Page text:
J. Thomson, in 1898, proposed that an atom possesses a spherical shape (radius approximately 10–10 m) in which the positive charge is uniformly distributed.
The electrons are embedded into it in such a manner as to give the most stable electrostatic arrangement (Fig. 2.4). Many different names are given to this model, for example, plum pudding, raisin pudding or watermelon.
This model can be visualised as a pudding or watermelon of positive charge with plums or seeds (electrons) embedded into it.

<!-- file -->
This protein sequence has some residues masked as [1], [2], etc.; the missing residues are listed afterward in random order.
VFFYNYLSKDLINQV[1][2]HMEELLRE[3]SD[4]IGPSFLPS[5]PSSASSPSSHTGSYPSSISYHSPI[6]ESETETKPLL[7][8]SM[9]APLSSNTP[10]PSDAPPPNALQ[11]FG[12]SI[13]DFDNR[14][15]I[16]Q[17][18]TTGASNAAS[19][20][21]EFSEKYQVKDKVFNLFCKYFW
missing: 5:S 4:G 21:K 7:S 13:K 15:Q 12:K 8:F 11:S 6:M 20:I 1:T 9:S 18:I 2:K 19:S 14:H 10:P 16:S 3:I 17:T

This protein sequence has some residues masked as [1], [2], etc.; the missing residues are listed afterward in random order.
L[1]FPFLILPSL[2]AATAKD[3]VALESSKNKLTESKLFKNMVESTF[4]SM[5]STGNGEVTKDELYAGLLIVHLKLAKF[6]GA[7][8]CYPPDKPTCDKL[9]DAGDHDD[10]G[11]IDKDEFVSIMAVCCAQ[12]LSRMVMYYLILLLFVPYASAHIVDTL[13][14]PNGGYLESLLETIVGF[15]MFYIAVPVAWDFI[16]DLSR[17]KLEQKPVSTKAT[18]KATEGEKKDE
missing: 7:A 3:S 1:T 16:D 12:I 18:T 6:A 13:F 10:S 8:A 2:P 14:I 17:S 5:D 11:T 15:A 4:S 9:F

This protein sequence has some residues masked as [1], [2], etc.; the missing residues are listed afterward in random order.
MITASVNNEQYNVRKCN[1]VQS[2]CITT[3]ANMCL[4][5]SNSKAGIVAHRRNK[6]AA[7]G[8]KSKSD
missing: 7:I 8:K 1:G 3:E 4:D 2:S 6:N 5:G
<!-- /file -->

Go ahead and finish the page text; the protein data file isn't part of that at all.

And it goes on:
An important feature of this model is that the mass of the atom is assumed to be uniformly distributed over the atom. Although this model was able to explain the overall neutrality of the atom, but was not consistent with the results of later experiments.
Thomson was awarded Nobel Prize for physics in 1906, for his theoretical and experimental investigations on the conduction of electricity by gases.